Forget the kitschy Vancouver postcards. Instead, check out Ross C. Kelly’s large-scale photo montages during his self-titled exhibition at Art Beatus. The local artist shoots the photos from a single vantage point over a period of days or weeks, then reduces the images and arranges them in a collage. The result? You’ll see subtle to drastic changes in texture, depth, light, weather and urban use. Stand farther away to see a cohesive whole; peer closer to see the tiny fragments that make a city unique. —Kristina Urquhart
"Interior, Flowers and Parakeets" by Henri Matisse. Photo courtesy The Baltimore Museum of Art: The Cone Collection, formed by Dr. Claribel Cone and Miss Etta Cone of Baltimore, Maryland, BMA
Paris was the place where artists convened in the early 1900s. European modernists Henri Matisse (“Interior, Flowers and Parakeets,” pictured), Pablo Picasso and their contemporaries were in the city, establishing their prolific portfolios. It’s also where they met art patrons Claribel and Etta Cone, who later acquired hundreds of their works. Nearly 50 of those pieces are in Collecting Matisse and Modern Masters: The Cone Sisters of Baltimore at Vancouver Art Gallery (to Sep. 30).—Kristina Urquhart
Trombone Shorty plays the TD Vancouver International Jazz Festival in 2012
Sweet sounds fill the city Jun. 22 to Jul. 1, during the TD Vancouver International Jazz Festival. The fest has been going strong for more than a quarter of a century, attracting musical luminaries such as George Benson (Jun. 23), Janelle Monáe (Jun. 29) and Wayne Shorter (Jun. 26). For some jazzy family festivities, head downtown Jun. 23 and 24 to the arts and music village taking over Robson Square and the grounds of the Vancouver Art Gallery; three performance stages, a community fair and dance classes are just a few of the activities planned for this weekend of free fun.—Sheri Radford
Stéphane Mouttet, Chef Concierge of the Shangri-La Hotel and current director of Les Clefs d'Or, BC region
Stéphane Mouttet is the Chef Concierge of the Shangri-La Hotel and also the director of Les Clefs d’Or, BC region. Having spent his childhood and youth in Grenoble, France, and his adult life in Canada, Stéphane is the perfect embodiment of “old world meets the new world.” While he possesses the easy charm and warmth of North American hospitality, he was trained in the true traditional European sensibilities.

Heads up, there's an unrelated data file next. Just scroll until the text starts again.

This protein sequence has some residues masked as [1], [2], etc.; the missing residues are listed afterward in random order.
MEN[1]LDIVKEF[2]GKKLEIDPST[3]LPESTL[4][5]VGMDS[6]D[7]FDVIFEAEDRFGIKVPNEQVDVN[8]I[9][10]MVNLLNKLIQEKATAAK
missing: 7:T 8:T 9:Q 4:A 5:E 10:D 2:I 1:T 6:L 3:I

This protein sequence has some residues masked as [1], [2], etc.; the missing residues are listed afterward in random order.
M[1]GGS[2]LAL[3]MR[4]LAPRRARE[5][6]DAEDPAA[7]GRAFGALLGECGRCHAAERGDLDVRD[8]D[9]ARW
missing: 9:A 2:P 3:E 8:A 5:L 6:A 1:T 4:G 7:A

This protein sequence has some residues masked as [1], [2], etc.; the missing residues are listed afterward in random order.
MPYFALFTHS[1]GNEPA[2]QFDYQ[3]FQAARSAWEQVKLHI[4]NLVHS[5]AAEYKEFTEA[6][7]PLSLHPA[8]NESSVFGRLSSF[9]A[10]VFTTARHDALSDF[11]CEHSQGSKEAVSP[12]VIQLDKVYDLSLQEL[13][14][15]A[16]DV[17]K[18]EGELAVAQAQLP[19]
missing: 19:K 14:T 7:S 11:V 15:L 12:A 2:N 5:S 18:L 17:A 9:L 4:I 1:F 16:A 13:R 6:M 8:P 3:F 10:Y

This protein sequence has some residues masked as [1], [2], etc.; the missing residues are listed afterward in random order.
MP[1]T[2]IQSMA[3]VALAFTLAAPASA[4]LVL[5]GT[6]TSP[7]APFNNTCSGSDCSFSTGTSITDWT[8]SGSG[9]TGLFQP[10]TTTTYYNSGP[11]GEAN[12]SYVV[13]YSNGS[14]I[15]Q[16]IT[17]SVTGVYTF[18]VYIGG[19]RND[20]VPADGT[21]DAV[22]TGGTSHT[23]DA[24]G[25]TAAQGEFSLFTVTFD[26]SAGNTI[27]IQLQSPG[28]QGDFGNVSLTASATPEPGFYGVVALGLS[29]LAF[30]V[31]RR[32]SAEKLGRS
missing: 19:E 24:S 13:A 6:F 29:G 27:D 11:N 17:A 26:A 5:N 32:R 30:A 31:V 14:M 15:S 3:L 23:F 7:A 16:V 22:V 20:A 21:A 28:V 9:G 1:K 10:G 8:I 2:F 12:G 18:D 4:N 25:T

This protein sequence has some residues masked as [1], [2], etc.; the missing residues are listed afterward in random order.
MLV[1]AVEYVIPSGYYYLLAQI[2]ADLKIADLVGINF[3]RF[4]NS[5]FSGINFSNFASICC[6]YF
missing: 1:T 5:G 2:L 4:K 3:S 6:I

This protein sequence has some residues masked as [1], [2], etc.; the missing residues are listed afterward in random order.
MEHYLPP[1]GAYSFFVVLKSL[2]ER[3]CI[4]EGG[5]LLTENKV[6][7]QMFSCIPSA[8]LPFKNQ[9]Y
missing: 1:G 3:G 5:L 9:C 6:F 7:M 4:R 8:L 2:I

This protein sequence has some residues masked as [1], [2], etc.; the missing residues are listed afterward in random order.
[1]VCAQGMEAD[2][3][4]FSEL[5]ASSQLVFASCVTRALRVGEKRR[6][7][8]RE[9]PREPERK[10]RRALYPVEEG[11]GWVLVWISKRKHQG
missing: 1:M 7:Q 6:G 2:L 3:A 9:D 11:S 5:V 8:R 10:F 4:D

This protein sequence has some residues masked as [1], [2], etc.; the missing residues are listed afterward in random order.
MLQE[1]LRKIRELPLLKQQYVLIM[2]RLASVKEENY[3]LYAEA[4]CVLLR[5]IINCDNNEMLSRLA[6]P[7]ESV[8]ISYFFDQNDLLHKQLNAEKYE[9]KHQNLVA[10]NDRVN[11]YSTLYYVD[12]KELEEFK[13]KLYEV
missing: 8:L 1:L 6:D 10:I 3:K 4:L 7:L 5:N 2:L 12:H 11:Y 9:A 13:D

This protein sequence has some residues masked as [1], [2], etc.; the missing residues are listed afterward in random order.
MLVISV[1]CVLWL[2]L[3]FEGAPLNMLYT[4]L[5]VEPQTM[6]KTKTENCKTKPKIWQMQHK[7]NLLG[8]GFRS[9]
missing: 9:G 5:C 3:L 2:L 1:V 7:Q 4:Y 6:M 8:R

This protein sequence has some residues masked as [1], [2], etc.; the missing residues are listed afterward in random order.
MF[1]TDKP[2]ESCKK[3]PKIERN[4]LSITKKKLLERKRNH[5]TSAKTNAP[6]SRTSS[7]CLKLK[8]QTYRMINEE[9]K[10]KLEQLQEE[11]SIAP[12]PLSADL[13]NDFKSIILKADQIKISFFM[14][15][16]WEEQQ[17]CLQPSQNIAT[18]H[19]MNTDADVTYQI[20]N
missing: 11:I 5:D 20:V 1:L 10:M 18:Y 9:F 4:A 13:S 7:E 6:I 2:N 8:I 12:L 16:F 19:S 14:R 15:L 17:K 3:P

What do you recommend for a visitor who has just one day to sightsee in Vancouver?
Take a quick tour of the city to have a great overview, and explore local neighbourhoods such as Gastown (tourist area with a local vibe), Main Street (hipster) and Commercial Drive (Italian/European).
Or one afternoon?
Granville Island and Stanley Park or Grouse Mountain. (more…)
"Striped Robe, Fruit, and Anemones," by Henri Matisse. Photo courtesy The Baltimore Museum of Art: The Cone Collection, formed by Dr. Claribel Cone and Miss Etta Cone of Baltimore, Maryland, BMA
To September 30
Take a trip to 27 Rue de Fleurus in Collecting Matisse and Modern Masters: The Cone Sisters of Baltimore at Vancouver Art Gallery. Gertrude Stein’s Paris salon was where European modernists Henri Matisse (“Striped Robe, Fruit, and Anemones,” pictured), Pablo Picasso and their contemporaries congregated in the early 20th century. Hundreds of their works were later acquired by Stein’s American friends and art patrons the Cone sisters, and nearly 50 of those paintings, drawings and sculptures are on display in this exhibition.—Kristina Urquhart
"Master of Ceremony" by Shawn Hunt, courtesy Vancouver Art Gallery
More than 20 artists reinterpret traditional Native motifs using modern mediums in Beat Nation: Art, Hip Hop and Aboriginal Culture at Vancouver Art Gallery (to Jun. 3). The innovative installations show how urban culture shapes aboriginal identity.—Kristina Urquhart